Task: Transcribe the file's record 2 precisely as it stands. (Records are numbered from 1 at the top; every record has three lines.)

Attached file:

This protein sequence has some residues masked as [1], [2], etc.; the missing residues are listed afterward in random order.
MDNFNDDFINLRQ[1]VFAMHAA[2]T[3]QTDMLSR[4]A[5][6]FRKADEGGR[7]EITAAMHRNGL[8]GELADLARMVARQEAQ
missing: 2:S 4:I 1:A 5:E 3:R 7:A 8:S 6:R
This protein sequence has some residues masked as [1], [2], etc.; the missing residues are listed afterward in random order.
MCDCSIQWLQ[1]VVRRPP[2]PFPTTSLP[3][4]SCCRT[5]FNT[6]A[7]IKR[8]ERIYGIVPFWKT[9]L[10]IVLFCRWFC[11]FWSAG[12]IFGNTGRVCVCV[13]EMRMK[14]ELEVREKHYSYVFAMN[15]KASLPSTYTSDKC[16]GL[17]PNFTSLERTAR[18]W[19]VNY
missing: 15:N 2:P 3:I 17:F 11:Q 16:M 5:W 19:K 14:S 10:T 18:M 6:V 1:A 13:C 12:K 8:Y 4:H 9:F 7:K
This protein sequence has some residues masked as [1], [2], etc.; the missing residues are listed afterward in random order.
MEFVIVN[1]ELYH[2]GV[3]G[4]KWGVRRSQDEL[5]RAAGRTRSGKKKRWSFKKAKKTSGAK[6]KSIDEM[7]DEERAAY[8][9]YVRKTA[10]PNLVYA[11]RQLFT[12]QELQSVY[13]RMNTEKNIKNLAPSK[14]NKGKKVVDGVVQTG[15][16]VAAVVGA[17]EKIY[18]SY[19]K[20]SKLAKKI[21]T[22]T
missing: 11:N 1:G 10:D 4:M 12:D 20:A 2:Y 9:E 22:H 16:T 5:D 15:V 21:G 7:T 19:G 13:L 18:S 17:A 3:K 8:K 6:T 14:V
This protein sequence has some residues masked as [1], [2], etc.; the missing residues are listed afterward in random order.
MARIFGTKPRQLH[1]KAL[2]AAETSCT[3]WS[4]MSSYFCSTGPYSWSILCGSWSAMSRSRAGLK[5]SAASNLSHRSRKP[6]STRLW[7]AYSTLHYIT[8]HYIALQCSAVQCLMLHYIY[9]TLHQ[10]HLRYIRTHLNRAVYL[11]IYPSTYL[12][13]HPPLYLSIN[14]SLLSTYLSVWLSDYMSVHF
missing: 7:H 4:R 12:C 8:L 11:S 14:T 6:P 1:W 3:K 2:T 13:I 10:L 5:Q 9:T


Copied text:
This protein sequence has some residues masked as [1], [2], etc.; the missing residues are listed afterward in random order.
MCDCSIQWLQ[1]VVRRPP[2]PFPTTSLP[3][4]SCCRT[5]FNT[6]A[7]IKR[8]ERIYGIVPFWKT[9]L[10]IVLFCRWFC[11]FWSAG[12]IFGNTGRVCVCV[13]EMRMK[14]ELEVREKHYSYVFAMN[15]KASLPSTYTSDKC[16]GL[17]PNFTSLERTAR[18]W[19]VNY
missing: 15:N 2:P 3:I 17:F 11:Q 16:M 5:W 19:K 14:S 10:T 18:M 6:V 1:A 13:C 12:K 8:Y 4:H 9:F 7:K